Wahls confronts walls

Wahls confronts walls

Gay rights activist and Internet sensation Mark Wahls spoke at the Living Learning Center Heritage Hall last Wednesday to a crowd of about 125.

It was a quarter past 7 p.m. last Wednesday and speaker Zach Wahls was late.

“He didn’t realize how far State College was from UPJ,” Programming Board President Dedra Totin said by way of explanation.

By this time, the crowd of about 125 in Heritage Hall had already found seats, but none seemed to have minded the delay.

After all, Wahls is an Internet sensation. His career was launched last year by a video that received more than 20 million views.

The video consists of Wahls addressing the Iowa Legislature about being raised by two mothers.

To distract from the delay, Programming Board organizers shared a video compilation of Wahls and Obama speaking at the National Democratic Convention this year.

As the speeches played, many watched with rapt attention.

“We still have a long way to go, but we will get there,” Obama’s speech echoed in the hall. “Put a stop to discrimination of gays and lesbians.”

The video encountered several awkward pauses due to a poor Internet connection, but Wahls arrived soon after.

Wahls, who is now a full-time gay-rights activist and speaker, asked the audience whether they have seen the video that had made him famous. A majority of hands went up, but he played it anyway to benefit those who had not seen it.

The video stopped abruptly, and Wahls carried on and finished.

Wahls recalled being asked to speak at the Iowa Legislature, and the YouTube video of his testimony went viral within two days.

“I woke up to 500 emails and about 400 notifications on Facebook,” Wahls said. “My ex-girlfriend called me saying that she had seen the video on Perez Hilton’s website.”

Wahls said he usually receives the same reaction from college students when he tells them about his family life.

“Normally once the guys at the bar find out I have two moms, their first reaction is, ‘Are your moms hot?’” Wahls said, “which is just weird.”

Wahls, who was conceived using in vitro fertilization by way of an anonymous sperm donor, said he doesn’t feel a need to find out who his father is.

“Everyone has a dad but not everyone has a father. It’s that emotional connection,” Wahls said. “I wouldn’t mind sharing a beer with him at a bar, but I wouldn’t feel a need to bring him to every family function.”

At the event, Wahls also spoke on marriage equality and how it has affected his family. He said there isn’t much of a difference between his family and any other family.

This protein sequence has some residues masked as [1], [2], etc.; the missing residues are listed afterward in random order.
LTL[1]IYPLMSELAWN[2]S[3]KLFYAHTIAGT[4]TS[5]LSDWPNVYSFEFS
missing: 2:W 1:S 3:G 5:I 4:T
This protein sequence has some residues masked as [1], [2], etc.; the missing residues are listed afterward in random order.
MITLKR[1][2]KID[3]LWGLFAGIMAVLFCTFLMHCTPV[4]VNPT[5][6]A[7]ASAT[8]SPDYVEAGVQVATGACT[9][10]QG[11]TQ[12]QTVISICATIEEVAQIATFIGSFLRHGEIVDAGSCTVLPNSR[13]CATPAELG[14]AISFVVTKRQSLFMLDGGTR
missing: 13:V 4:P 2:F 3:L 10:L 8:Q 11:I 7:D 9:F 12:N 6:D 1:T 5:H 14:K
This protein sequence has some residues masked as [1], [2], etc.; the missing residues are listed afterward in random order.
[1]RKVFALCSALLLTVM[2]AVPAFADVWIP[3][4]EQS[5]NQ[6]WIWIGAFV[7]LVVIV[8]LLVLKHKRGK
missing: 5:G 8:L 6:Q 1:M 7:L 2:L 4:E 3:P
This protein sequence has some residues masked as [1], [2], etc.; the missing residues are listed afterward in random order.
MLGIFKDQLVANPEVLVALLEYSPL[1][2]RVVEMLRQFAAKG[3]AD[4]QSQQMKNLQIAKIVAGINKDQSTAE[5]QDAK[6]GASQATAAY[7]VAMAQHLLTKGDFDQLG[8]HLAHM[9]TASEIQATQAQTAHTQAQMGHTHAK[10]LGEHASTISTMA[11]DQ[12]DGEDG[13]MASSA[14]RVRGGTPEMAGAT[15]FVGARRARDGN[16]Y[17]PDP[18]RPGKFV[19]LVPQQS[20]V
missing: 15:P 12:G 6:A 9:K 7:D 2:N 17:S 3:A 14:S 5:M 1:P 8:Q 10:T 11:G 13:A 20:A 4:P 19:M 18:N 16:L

“It’s gay marriage, or how my family and I put it, marriage,” Wahls said. “They’re not my gay moms, they are just my moms.

“Being gay doesn’t define who my parents are. We don’t have a gay house, or a gay car, and, as far as we can tell, we don’t have a gay dog.”

Wahls said having gay parents also didn’t affect how he and his sister were raised.

“Gender doesn’t determine life skills, as a lot of people think. When my sister was learning to wear makeup, having two moms was not helpful to her,” Wahls said.

“As they say ‘It takes a village’ and I had a lot of best friends, uncles and grandfathers who helped me,” Wahls said. “I may not have had a dad, but I learned great values from my mom and other male role models.”

Living in a state where his moms’ relationship is not recognized, Wahls said it can be challenging, because his moms lack all of the rights he said they should have.

“Nothing says family like marriage, nothing says love like marriage,” Wahls said. “Marriage conveys a sense of trust.”

He recalled some of the hardest times came when his mom, Terry, was diagnosed with multiple sclerosis in 2006.

“Terry went through her most painful experience with Multiple Sclerosis and ended up almost dying in an emergency room,” Wahls said. “Jackie (his other mom) was told that she would have to wait outside the emergency room because their marriage wasn’t recognized.”

Totin, who proposed the idea initially and managed the event, met Wahls at the National Association for Campus Activities in Charlotte, N.C.

“I think he’s a big inspiration, and it’s great to have an active speaker on our campus.

When I met him at the convention, I knew (Pitt-Johnstown) had to have him (as a speaker).”

Assistant Housing Director Shaun Hemphill, who is also the adviser of UPJ Alliance, said he was happy about the event’s turnout.

“I thought (Wahls) was a great speaker,” Hemphill said. “(Especially) since it is a discussion now throughout America, about the notion of changing.”

Totin said three organizations contributed to pay for Wahls’s appearance: Programming Board, UPJ Alliance and Keystone Alliance. She said she was unaware how much the total cost was.

After the event, Wahls stayed for a question-and-answer session, and welcomed anyone who wanted a photo with him or further inquiries.

Wahls, whose UPJ stop is part of a 60-day advocacy tour, said a downside of his explosive rise to fame was that he has to be away from his family.

“One of the reasons why I was late was because I had just received a call telling me Terry had a stroke,” he said.